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4 Days for the Past to Touch the Future

Mission lovers are invited to dramatize Spanish California history while helping preserve the San Juan Capistrano landmark.

April 06, 1998|ANN CONWAY

Here's a chance to make history while preserving a piece of it: Volunteer for the first California Mission Heritage Pageant, a fund-raiser for Mission San Juan Capistrano.

Organizers are looking for committee chairs and sponsors to help launch the pageant, planned for August 1999. Actor Ricardo Montalban has agreed to narrate the pageant and serve as honorary chairman. The pageant is to be staged at a site near the mission--the Oaks/Rancho Mission Viejo Riding Park, operated by Joan Irvine Smith.

"This is the beginning of a dream," says Harvey Smith of Laguna Beach, president of the Mission Pageant Foundation. "It's as if we were starting the [Laguna Beach] Pageant of the Masters from the beginning."

Here's the way it will work: On each of four consecutive days, up to 5,000 spectators will view historical reenactments of mission history in a setting right out of Old California.

"Like the Renaissance Faire, people will be able to come to the [riding park] and eat the foods of the period, enjoy crafts, listen to the music of the era and see colorful vignettes of history reenacted," says Smith, who is married to a cousin of Joan Irvine Smith.

His vision for the pageant: "An event that, within three to five years, will run for five straight weekends, much like the Pageant of the Masters does today."

The idea was dreamed up by mission administrator Jerry Miller and Joan Irvine Smith, a benefactor of the 220-year-old landmark.

"We thought it was appropriate to do it at this time," says Miller, referring to the year 2000, which marks the 150th anniversary of California statehood.

"It's a mission pageant, but missions are where the history of California, as we know it, began."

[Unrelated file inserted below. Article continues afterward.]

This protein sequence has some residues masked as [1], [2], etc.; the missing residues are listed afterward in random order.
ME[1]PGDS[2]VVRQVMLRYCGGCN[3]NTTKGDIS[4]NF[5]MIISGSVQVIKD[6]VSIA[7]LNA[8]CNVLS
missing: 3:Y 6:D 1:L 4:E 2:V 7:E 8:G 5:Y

More than half a million visitors tour the grounds of Mission San Juan Capistrano annually, viewing its bell tower, fountain, rose gardens, Serra Chapel and the ruins of the Great Stone Church.

"The whole purpose of the pageant is to raise funds for the preservation of the mission," Miller says. "None of the money will be used for operations or overhead."

The focus of the mission preservation effort is the Great Stone Church.

The goal of the project is not to rebuild the stone church, but to preserve its ruins for future generations. Completed in 1806, the church's roof and exterior structures collapsed during an 1812 earthquake, killing 40 people. Church walls and arches make up the remaining ruins.

The mission receives no financial support from the Catholic Diocese of Orange, which holds the property, or from any church or government agency, Miller says.

Mission revenue comes solely from admittance fees and donations.


A simulation of the church service being conducted on the day of the 1812 quake plays a part in a fictitious romance portrayed in the pageant.

"There is a Spanish family living at the mission," Miller says of the love story, "and they have a daughter, Magdalena.

"The daughter of a Spanish don, she falls in love with a mission gardener, an Indian. Her father tells her not to see him but she disobeys, meeting him in the corners of the garden.

"She is reported, and her father brings her to a priest for her penance, which, in the form of the day, was to walk up and down the aisle during [church] services holding a penitent candle . . . ," Miller says.

"She was doing this on the morning of Dec. 8 when the church walls shook and the roof caved in.

"Whey they dug out the victims, there was Magdalena, still with her candle in her hand."

A history buff, Miller speaks with enthusiasm about another scene taken from the pageant's working script: "The first scene will portray the court of Catherine the Great, empress of all Russia," he says. "It is 1768, and a great, diplomatic ball is taking place. In the midst of it, Catherine makes an announcement that astounds her guests. She tells them that, after her conquests of Poland, the Ukraine, Crimea, she is going to expand to North America."

Catherine's announcement stimulated expeditions to California by the Spanish, Miller explains, and eventually led to Father Junipero Serra's arriving here to mark off sites for work by missionaries. "That was King Carlos III's way of protecting California against Russian expansionism," Miller notes.

To carry the historical message of the pageant to Orange County schoolchildren, organizers have developed an Educational Outreach Program.

Workbooks and audiovisual aids about mission history will be developed for classroom teachers.

Besides raising funds for mission preservation, the pageant aims to give Orange County schoolchildren an opportunity to learn about the "many rich facets of California history," Miller says.

Adds Smith: "We're focusing on the mission as a microcosm of California history.

"The pageant will be an effective tool that can help bridge cultural understanding."

Information: (714) 720-7005

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